“The interviews…were conducted under the express condition that I would not comment on the Floyd case,” the NY Daily News account quotes Scheindlin responding, “I did not. Some of the reporters used quotes from written opinions in Floyd that gave the appearance that I had commented on the case. However, a careful reading of each interview will reveal that no such comments were made.”
New Yorkers react
There’s no shortage of New Yorkers with a strong opinion of yesterday’s Appellate Court ruling staying Judge Scheindlin’s stop-and-frisk decision. Mayor Bloomberg, the police department and the Republican candidate for Mayor all support stop-and-frisk, as well as the halting of Judge Scheindlin’s original ruling that all but ended the practice.
“Bravo,” GOP Mayoral candidate Joe Lhota said after hearing the news, “I have stood with Mayor Bloomberg and Commissioner Kelly in support of these proactive policies that have saved countless lives. The court has vindicated our positions.”
His Democratic opponent and the frontrunner to replace Mayor Bloomberg had the opposite opinion. “What Judge Scheindlin did was correct,” Democrat Bill de Blasio told reporters from the campaign trail as he participated in a Brooklyn Halloween parade, “We need to get to work at reforming stop-and-frisk and bringing police and communities together.”
ACLU vows to fight
The New York office of the ACLU released a statement immediately following the Appeals Court ruling yesterday. In it, they announced their intention to fight the Appellate Court’s ruling and will ask that the three-judge panel refer the case to the full appeals court. The statement also celebrated the fact that the ruling that removed Judge Scheindlin from the case hadn’t overturned her decision that stop-and-frisk is un-Constitutional. It only stayed her mandated reforms until, assumedly, the case can be reheard by a different federal judge.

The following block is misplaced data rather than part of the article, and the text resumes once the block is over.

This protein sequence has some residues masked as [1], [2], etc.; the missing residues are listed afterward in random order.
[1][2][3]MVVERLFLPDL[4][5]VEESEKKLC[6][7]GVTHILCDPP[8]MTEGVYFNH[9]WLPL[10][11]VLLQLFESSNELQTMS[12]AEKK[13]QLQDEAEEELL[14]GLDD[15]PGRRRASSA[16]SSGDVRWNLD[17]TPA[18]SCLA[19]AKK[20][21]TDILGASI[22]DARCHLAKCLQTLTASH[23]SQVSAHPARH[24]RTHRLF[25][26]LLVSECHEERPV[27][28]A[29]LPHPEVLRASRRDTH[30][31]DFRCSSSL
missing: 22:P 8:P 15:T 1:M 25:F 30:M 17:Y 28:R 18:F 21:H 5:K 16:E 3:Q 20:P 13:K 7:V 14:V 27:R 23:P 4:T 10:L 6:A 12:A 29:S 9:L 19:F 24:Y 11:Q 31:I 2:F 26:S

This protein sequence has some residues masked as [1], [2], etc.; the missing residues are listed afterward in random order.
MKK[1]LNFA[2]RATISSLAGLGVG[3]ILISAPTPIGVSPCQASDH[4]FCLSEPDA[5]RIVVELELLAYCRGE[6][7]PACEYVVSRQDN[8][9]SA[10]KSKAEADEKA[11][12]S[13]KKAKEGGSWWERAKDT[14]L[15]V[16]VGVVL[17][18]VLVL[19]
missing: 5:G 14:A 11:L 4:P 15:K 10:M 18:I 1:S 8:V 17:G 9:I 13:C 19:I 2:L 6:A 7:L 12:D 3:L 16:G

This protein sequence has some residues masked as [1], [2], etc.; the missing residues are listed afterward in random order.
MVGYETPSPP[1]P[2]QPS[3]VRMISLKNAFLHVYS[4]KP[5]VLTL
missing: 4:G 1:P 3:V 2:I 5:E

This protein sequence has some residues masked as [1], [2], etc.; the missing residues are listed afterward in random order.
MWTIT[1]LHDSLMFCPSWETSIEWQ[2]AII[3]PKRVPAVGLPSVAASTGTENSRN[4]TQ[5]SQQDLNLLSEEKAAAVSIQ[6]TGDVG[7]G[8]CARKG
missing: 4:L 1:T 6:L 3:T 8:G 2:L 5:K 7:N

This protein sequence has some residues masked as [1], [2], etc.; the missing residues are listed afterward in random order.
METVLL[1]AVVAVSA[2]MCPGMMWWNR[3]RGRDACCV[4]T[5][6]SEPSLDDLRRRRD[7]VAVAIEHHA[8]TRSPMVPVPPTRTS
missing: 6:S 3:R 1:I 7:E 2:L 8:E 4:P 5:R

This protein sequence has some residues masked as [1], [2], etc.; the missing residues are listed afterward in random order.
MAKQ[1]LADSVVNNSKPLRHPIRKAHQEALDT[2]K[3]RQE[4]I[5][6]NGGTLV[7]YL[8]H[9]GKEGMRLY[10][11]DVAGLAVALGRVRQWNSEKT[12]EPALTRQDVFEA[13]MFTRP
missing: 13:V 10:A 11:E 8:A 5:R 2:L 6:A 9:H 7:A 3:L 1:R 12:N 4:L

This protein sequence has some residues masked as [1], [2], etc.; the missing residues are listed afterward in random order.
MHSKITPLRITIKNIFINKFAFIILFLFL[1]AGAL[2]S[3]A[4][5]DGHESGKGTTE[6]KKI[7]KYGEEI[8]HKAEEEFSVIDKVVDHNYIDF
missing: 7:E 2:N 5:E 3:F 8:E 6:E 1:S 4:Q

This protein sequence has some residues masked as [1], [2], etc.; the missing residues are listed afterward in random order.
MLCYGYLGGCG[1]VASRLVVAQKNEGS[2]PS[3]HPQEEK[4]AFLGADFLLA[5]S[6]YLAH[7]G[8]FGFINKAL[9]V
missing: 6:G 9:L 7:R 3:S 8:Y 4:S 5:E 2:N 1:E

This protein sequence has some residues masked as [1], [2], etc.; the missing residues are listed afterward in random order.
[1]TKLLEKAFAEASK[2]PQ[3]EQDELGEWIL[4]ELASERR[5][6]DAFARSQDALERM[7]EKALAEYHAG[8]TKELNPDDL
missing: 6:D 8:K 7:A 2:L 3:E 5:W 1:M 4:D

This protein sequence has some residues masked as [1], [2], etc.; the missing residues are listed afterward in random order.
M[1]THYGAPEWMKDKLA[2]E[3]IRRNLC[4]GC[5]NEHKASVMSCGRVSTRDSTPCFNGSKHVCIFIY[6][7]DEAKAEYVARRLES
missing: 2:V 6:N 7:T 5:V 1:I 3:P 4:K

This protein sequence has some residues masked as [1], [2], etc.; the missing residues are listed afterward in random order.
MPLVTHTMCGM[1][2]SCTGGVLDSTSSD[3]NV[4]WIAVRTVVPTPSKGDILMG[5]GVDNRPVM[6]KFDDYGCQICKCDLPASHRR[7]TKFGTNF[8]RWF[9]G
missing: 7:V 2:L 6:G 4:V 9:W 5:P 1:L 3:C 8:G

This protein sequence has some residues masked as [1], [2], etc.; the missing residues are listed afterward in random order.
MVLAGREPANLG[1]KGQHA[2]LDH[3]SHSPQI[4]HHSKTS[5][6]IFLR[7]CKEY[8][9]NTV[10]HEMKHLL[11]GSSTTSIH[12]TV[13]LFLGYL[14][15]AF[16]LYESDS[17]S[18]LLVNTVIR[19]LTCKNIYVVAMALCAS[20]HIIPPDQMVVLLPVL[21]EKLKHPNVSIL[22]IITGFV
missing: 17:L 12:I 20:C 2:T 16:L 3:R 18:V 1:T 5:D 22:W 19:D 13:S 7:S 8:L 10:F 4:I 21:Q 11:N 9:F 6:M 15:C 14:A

‘The New York Civil Liberties Union this afternoon promised to fight a federal appeals court’s decision postponing the remedy proceedings in New York City’s stop-and-frisk abuse case,’ yesterday’s statement read, ‘The decision, issued by the Second Circuit Court of Appeals, did not overturn the landmark ruling that the NYPD’s abuse of stop-and-frisk is unconstitutional.’
NYCLU Executive Director Donna Lieberman affirmed the organization’s intention to continue fighting to end the city’s stop-and-frisk tactic. “The NYCLU is appealing today’s decision,” she announced, “There is overwhelming evidence that the stop-and-frisk regime is unconstitutional and out of control – just ask any black or brown New Yorker. We expect the next mayoral administration to make reforming stop-and-frisk a top priority, and we are confident New York City will soon see a day when all New Yorkers’ basic rights are protected and respected.”
While the Appellate Court’s ruling yesterday stopped Judge Scheindlin’s reforms and mandates regarding stop-and-frisk, it didn’t address the Constitutionality of the issue or the city’s legal appeal of the original ruling against them. In March of next year, the same three-judge Appellate Court panel will hear arguments in the city’s legal appeal to Scheindlin’s ruling on stop-and-frisk itself.